I’ve mentioned this soup before. I called it Blackout Soup. I’ve also called it Lentil-Kale-Sausage Soup.
But this post isn’t really about soup. It’s (once again) about friends who join me over a meal, soup-centred or otherwise, or who participate in my life, or I in theirs.
This was a week of food and support passed on hand-to-hand.
I just met a huge work deadline, a threshold of my (academic) career. Food functioned as a ceremonial marker of an important, if harrowing time.
Last weekend I took The Tennis Player out for dinner, to a newly-minted local diner, Hadley’s. It’s a funny place, with earnest, kindly owners and servers. They specialize in smoked stuff: the smoked fish appetizer on sweet pea pancakes was charming and surprising. They’ve got a few wrinkles to iron out: the ribs, though tasty, were not as tender as the TP would have liked. My smoked duck was accompanied by a bland gluey risotto. (Seriously, who do I have to blow to get good risotto in this town?) But it was, hands-down, the best duck I’ve ever had.
Tennis Player doesn’t usually allow people to do stuff for her. She’s the one who will often grab the cheque, or drive you to Ikea, or bring you tomatoes from her garden.
I didn’t expect or want recompense, but a few days later she had created a beautiful design for my documents. She wanted to help.
In the midst of all the chaos I made the aforementioned soup, and it stayed on the stove like a magic potion. The day of the deadline, The PhD Candidate, hyperventilating slightly, helped me fill two binders full of documents. Delicious and medicinal, that soup gave us strength and humour to continue. PhD Candidate sighed. I’ve. Been. Living. On. Cream of Wheat. And. Oranges. she said.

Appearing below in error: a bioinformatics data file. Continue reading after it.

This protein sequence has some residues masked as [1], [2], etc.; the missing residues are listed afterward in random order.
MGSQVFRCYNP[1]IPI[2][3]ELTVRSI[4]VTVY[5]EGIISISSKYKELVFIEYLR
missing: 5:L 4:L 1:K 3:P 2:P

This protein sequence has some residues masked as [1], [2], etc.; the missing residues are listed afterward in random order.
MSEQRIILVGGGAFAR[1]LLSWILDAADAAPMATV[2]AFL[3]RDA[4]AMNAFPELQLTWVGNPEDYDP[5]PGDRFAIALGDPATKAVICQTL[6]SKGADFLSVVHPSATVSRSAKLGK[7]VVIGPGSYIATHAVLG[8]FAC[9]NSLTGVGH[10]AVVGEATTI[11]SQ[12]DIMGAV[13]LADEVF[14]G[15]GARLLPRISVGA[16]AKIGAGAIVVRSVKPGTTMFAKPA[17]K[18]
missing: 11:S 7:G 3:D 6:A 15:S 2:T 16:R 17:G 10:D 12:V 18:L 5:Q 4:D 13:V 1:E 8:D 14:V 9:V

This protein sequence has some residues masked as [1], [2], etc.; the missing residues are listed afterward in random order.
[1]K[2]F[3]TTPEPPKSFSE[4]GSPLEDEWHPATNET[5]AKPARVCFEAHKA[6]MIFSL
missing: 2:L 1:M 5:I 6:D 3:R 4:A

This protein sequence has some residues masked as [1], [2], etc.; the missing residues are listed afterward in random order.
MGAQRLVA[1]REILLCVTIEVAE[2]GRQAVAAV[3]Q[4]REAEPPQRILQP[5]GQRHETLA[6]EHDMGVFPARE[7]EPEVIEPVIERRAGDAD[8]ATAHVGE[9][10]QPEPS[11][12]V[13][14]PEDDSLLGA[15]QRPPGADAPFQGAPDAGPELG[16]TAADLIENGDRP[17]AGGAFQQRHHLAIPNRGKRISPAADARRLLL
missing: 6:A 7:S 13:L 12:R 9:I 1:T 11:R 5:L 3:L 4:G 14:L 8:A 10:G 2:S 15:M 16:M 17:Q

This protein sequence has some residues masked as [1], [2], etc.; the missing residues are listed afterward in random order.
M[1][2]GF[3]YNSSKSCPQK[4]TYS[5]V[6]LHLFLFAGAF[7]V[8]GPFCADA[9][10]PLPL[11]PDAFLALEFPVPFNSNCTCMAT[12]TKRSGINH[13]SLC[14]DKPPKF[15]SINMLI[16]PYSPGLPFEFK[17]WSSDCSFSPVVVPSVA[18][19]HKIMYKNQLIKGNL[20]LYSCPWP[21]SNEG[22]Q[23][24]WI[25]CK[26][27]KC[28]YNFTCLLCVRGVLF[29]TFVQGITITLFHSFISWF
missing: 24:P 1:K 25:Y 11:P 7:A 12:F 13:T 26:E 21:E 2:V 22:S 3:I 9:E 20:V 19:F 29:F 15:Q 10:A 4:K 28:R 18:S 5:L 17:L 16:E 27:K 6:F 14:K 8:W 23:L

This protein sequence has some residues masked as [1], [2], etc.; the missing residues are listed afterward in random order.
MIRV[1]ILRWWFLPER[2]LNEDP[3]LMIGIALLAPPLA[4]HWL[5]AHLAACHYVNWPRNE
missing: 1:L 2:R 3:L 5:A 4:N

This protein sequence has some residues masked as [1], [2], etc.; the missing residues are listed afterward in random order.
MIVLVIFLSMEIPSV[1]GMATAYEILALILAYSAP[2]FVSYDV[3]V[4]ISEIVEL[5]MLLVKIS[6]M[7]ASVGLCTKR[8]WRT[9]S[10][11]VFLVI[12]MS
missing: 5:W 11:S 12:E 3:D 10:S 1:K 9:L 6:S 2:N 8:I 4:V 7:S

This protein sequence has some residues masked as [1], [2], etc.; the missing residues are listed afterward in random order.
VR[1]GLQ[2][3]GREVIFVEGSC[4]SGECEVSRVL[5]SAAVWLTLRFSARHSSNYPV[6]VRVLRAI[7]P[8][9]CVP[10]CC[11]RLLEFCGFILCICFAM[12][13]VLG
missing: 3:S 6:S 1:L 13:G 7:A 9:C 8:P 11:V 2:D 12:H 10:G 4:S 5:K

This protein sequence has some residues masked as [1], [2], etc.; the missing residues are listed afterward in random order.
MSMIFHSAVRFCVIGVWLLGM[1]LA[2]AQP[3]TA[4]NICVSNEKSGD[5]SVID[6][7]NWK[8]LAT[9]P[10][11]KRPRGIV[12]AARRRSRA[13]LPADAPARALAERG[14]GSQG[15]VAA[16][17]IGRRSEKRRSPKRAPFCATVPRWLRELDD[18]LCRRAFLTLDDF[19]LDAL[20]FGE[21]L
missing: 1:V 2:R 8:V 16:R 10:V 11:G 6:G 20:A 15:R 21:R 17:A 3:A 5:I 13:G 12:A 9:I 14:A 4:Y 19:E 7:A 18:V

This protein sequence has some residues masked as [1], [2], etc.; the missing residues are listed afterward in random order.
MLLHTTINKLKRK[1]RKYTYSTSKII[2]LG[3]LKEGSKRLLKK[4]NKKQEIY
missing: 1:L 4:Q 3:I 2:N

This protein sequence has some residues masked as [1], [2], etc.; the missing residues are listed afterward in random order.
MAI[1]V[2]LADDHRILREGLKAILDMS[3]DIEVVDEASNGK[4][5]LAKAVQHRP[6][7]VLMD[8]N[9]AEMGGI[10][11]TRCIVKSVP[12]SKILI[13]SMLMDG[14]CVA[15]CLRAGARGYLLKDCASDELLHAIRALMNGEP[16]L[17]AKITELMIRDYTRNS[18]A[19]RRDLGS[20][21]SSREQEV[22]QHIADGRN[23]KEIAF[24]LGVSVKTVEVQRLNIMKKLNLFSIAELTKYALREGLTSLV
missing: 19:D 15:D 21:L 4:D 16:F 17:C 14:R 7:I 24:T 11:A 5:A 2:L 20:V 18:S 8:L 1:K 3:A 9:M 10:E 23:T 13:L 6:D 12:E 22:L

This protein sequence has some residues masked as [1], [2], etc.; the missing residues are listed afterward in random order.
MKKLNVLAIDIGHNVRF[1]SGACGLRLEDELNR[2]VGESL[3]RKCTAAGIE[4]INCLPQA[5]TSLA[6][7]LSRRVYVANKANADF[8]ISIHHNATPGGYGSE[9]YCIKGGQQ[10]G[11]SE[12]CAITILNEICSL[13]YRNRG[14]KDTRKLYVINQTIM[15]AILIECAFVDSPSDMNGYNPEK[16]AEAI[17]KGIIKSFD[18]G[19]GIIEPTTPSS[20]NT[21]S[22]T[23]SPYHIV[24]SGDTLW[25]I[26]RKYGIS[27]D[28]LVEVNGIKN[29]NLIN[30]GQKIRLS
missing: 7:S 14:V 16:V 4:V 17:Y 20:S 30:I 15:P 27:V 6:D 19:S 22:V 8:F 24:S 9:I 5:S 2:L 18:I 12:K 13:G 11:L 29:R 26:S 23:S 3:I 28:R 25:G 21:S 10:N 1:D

Once I got those 50 lb. binders handed in, I hopped a cab to Momo’s, a Middle Eastern restaurant on Harbord, to meet The Queer Academic Power Couple for dinner. I scarfed down lamb brochette, salad and potatoes, sipped thirstily on shiraz. We exchanged deadline horror stories and lavish compliments. The QAPC, a sweet , smart young lesbian combo, insisted on picking up the tab.
And then, exhausted beyond belief, I went off to hear my writer-sister-comrade Myrna Kostash read from her beautiifully written memoir, Prodigal Daughter: A Journey to Byzantium, about her theological, cultural, and implicitly feminist search for a spiritual home – in Orthodoxy.
The evening ended back at Momo’s, with a small earnest group of Ukrainians. We discussed feminism, socialism and spirituality. The day had become too rich, impossible to digest. I made sure Myrna got some food and drink. (She’s on tour, she needs to keep her energy up).
The soup was still on the stove when I got home. There were papers, and sticky notes, and hole-punch confetti everywhere. The rain beat against windows, its rhythm filling me with relaxation and relief. I turned on my phone to check messages and there was a photos of my ma’s perogies, sent by my brother, like the last frame of a film.